CLEVELAND (AP) – Ohio’s largest county saw a record number of heroin overdose deaths last year.
Ohio Attorney General Mike DeWine and Gov. John Kasich have called heroin overdoses a public health crisis.
The medical examiner in northeast Ohio’s Cuyahoga County said Thursday that heroin killed 195 people there in 2013, shattering the previous record of 161 fatal overdoses in 2012. It killed more people than homicide in the county of about 1.3 million people last year.
Officials say that the pain pill epidemic has been a gateway to heroin, which is cheaper and has become easier to get than prescription opiates.
“It was my hope that 2013 would see the number of heroin fatalities decrease, but that was not the case,” said the county medical examiner, Dr. Thomas Gilson. “It is encouraging to see that the rate of rise of heroin deaths did drop compared to the previous year.”
The county had 107 heroin-related deaths in 2011. In 2012, that number grew by 50 percent.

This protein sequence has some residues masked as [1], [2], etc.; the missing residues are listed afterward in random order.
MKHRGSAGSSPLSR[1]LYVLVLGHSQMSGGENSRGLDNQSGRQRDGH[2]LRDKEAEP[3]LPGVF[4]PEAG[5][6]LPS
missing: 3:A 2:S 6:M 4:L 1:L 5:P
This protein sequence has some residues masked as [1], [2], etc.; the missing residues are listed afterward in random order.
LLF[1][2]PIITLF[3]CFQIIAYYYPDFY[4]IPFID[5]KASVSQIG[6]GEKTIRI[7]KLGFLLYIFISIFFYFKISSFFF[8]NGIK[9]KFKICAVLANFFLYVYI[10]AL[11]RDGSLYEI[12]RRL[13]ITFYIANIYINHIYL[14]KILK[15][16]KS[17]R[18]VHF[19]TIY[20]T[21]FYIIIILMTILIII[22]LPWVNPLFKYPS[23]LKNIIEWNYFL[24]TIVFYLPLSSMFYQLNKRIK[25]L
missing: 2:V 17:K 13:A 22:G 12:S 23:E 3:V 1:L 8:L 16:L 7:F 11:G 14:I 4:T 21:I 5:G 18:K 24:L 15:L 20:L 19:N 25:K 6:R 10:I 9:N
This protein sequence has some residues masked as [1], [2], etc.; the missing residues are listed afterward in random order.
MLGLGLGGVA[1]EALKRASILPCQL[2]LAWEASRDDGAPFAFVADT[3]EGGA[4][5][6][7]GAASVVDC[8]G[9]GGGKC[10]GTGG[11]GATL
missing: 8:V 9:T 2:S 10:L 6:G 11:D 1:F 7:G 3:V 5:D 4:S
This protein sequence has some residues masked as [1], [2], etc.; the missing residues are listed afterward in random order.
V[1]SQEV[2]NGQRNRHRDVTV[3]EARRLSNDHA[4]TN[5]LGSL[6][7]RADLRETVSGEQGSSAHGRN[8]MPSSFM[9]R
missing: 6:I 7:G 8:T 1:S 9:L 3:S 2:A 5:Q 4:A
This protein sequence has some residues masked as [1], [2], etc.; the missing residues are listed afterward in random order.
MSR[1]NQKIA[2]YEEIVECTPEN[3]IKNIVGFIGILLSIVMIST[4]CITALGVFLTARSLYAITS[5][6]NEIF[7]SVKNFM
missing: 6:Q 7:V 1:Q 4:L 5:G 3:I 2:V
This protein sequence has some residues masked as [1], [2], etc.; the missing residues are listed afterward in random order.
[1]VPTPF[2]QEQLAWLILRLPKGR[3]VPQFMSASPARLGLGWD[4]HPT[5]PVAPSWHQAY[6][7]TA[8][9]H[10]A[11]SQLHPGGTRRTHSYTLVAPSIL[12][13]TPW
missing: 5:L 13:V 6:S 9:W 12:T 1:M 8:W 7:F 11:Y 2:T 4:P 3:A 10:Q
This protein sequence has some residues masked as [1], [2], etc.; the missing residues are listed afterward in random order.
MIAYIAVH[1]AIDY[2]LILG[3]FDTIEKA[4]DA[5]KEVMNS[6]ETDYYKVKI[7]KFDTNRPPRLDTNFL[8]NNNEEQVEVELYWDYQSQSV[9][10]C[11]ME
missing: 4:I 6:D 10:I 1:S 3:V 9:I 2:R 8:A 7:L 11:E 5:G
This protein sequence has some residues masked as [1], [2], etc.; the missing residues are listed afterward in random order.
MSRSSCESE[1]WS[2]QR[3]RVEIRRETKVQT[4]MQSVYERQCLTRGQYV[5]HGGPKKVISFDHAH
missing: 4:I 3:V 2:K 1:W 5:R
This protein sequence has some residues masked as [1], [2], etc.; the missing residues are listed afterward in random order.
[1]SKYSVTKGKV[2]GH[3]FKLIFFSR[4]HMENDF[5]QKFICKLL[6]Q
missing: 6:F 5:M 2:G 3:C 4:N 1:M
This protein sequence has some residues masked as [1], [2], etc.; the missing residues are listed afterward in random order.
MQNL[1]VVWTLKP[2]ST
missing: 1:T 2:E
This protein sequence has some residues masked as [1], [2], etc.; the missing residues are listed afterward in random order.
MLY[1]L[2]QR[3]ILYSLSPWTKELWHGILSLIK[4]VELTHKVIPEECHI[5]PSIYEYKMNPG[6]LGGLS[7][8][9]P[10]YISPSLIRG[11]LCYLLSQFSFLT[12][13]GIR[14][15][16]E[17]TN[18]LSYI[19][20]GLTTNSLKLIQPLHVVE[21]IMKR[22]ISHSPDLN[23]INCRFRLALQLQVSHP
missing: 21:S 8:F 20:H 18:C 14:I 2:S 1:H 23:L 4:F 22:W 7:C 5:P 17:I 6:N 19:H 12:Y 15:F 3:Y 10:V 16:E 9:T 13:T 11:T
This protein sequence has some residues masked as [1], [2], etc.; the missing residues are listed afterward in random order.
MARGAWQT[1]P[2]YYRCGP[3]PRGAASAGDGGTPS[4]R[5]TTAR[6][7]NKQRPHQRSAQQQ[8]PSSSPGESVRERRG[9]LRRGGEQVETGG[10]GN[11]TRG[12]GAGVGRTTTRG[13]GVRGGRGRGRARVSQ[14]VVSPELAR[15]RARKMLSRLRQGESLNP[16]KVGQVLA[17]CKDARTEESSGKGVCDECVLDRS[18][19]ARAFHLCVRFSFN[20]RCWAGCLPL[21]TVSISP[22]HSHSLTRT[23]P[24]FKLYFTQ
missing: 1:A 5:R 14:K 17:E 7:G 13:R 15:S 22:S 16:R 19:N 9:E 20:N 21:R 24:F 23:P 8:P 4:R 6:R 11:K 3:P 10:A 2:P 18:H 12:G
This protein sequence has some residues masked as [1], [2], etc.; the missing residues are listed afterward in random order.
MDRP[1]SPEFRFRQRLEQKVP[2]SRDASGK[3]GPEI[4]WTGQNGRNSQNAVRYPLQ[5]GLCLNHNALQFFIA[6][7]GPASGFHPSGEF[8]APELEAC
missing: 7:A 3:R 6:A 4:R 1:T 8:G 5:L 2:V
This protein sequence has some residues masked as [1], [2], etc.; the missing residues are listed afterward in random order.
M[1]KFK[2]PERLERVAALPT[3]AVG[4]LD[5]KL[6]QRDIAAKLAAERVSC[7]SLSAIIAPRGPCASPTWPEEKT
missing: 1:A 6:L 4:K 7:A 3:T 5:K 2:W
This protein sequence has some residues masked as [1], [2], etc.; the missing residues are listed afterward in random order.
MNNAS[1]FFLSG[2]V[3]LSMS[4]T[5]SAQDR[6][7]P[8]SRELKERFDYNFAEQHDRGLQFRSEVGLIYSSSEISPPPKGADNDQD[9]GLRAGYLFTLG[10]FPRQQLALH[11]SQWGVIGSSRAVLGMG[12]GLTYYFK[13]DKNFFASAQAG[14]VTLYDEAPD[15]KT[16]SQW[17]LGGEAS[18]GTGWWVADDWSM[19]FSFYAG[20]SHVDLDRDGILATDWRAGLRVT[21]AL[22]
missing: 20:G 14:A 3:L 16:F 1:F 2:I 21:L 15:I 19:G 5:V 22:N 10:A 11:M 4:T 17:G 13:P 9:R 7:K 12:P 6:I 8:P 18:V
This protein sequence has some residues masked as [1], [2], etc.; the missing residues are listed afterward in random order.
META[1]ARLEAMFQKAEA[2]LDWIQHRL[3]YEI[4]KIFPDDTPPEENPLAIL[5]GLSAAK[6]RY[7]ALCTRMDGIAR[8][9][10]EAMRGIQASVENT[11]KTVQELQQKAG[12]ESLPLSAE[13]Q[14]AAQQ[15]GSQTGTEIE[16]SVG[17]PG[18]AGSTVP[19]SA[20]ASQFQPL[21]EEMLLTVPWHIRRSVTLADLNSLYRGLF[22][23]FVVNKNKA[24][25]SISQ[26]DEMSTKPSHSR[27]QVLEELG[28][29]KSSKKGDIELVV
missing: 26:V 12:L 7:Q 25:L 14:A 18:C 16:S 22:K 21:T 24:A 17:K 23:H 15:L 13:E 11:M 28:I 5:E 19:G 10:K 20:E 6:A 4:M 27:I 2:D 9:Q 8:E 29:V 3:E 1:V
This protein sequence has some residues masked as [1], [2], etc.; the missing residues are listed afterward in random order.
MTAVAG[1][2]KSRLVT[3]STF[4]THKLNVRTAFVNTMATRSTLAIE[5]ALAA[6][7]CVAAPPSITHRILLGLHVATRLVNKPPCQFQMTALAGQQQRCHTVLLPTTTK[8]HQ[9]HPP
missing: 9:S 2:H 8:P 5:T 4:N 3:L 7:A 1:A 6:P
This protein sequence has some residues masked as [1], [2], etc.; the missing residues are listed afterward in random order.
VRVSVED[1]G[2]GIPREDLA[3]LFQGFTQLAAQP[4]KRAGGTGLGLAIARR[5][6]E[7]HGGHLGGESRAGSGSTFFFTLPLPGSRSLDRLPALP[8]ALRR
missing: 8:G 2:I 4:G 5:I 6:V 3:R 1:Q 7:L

Gilson tells the Northeast Ohio Media Group that a push by the county to expand the distribution of the overdose antidote naloxone has led to the reversal of 31 possible overdoses.
The statistics showed suburban residents accounted for 75 of the overdose deaths. More than 26 percent of the people killed by heroin in the county were female, the highest percentage ever.
Less than 25 percent of the people killed by heroin in the county last year were between the ages of 19 and 29, the lowest percentage since 2008.
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